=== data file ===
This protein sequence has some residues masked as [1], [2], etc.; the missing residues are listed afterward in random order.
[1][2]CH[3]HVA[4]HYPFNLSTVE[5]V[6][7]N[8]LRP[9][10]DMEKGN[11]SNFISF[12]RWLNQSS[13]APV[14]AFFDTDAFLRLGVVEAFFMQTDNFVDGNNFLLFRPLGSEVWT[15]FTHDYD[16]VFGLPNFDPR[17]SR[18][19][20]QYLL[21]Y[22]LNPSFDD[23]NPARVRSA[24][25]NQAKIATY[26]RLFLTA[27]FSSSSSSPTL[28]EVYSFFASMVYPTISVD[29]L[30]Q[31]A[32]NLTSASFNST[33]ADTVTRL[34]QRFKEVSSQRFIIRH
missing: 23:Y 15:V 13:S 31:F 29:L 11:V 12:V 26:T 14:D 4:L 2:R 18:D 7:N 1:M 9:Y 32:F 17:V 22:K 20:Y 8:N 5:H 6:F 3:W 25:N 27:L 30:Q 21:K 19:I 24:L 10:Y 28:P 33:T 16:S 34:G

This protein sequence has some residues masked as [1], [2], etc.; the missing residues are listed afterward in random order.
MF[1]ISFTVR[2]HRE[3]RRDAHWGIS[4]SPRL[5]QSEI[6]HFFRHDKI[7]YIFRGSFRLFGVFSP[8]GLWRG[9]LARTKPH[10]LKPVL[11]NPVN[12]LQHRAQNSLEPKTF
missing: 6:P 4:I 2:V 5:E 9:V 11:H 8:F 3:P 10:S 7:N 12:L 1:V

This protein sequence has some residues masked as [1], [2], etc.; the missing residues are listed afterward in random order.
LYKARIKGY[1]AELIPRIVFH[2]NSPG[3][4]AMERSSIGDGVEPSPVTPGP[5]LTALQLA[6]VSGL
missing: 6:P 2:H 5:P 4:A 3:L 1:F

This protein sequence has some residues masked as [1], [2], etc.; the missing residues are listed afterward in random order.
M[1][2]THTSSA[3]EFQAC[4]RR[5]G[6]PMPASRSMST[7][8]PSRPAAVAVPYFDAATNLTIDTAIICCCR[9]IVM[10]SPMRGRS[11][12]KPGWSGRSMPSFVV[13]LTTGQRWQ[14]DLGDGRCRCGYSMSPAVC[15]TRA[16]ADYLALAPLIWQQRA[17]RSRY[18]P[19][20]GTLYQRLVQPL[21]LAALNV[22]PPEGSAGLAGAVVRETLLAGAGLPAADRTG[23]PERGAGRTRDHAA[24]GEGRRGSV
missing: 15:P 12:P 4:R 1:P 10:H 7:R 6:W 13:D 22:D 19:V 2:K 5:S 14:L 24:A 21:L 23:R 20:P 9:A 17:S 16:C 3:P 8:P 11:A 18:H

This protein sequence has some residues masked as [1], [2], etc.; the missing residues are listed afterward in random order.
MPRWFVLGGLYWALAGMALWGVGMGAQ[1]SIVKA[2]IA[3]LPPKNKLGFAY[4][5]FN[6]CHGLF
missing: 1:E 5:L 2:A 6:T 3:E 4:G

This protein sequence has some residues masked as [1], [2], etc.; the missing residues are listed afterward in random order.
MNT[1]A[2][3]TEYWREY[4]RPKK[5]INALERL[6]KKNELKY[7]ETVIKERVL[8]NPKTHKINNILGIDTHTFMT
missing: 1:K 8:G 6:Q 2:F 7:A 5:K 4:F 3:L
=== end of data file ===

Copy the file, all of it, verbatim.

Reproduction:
This protein sequence has some residues masked as [1], [2], etc.; the missing residues are listed afterward in random order.
[1][2]CH[3]HVA[4]HYPFNLSTVE[5]V[6][7]N[8]LRP[9][10]DMEKGN[11]SNFISF[12]RWLNQSS[13]APV[14]AFFDTDAFLRLGVVEAFFMQTDNFVDGNNFLLFRPLGSEVWT[15]FTHDYD[16]VFGLPNFDPR[17]SR[18][19][20]QYLL[21]Y[22]LNPSFDD[23]NPARVRSA[24][25]NQAKIATY[26]RLFLTA[27]FSSSSSSPTL[28]EVYSFFASMVYPTISVD[29]L[30]Q[31]A[32]NLTSASFNST[33]ADTVTRL[34]QRFKEVSSQRFIIRH
missing: 23:Y 15:V 13:S 31:F 29:L 11:V 12:V 26:T 14:D 4:L 2:R 18:D 7:N 1:M 9:Y 32:F 17:V 22:K 20:Y 8:N 5:H 6:F 3:W 25:N 27:L 30:Q 21:K 19:I 24:L 10:Y 28:P 33:T 16:S 34:G

This protein sequence has some residues masked as [1], [2], etc.; the missing residues are listed afterward in random order.
MF[1]ISFTVR[2]HRE[3]RRDAHWGIS[4]SPRL[5]QSEI[6]HFFRHDKI[7]YIFRGSFRLFGVFSP[8]GLWRG[9]LARTKPH[10]LKPVL[11]NPVN[12]LQHRAQNSLEPKTF
missing: 6:P 4:I 2:V 5:E 9:V 11:H 8:F 3:P 10:S 7:N 12:L 1:V

This protein sequence has some residues masked as [1], [2], etc.; the missing residues are listed afterward in random order.
LYKARIKGY[1]AELIPRIVFH[2]NSPG[3][4]AMERSSIGDGVEPSPVTPGP[5]LTALQLA[6]VSGL
missing: 6:P 2:H 5:P 4:A 3:L 1:F

This protein sequence has some residues masked as [1], [2], etc.; the missing residues are listed afterward in random order.
M[1][2]THTSSA[3]EFQAC[4]RR[5]G[6]PMPASRSMST[7][8]PSRPAAVAVPYFDAATNLTIDTAIICCCR[9]IVM[10]SPMRGRS[11][12]KPGWSGRSMPSFVV[13]LTTGQRWQ[14]DLGDGRCRCGYSMSPAVC[15]TRA[16]ADYLALAPLIWQQRA[17]RSRY[18]P[19][20]GTLYQRLVQPL[21]LAALNV[22]PPEGSAGLAGAVVRETLLAGAGLPAADRTG[23]PERGAGRTRDHAA[24]GEGRRGSV
missing: 15:P 12:P 4:R 1:P 10:H 7:R 6:W 13:D 22:D 19:V 2:K 5:S 14:L 24:A 21:L 23:R 20:P 9:A 17:S 16:C 3:P 8:P 11:A 18:H

This protein sequence has some residues masked as [1], [2], etc.; the missing residues are listed afterward in random order.
MPRWFVLGGLYWALAGMALWGVGMGAQ[1]SIVKA[2]IA[3]LPPKNKLGFAY[4][5]FN[6]CHGLF
missing: 1:E 5:L 2:A 6:T 3:E 4:G

This protein sequence has some residues masked as [1], [2], etc.; the missing residues are listed afterward in random order.
MNT[1]A[2][3]TEYWREY[4]RPKK[5]INALERL[6]KKNELKY[7]ETVIKERVL[8]NPKTHKINNILGIDTHTFMT
missing: 1:K 8:G 6:Q 2:F 7:A 5:K 4:F 3:L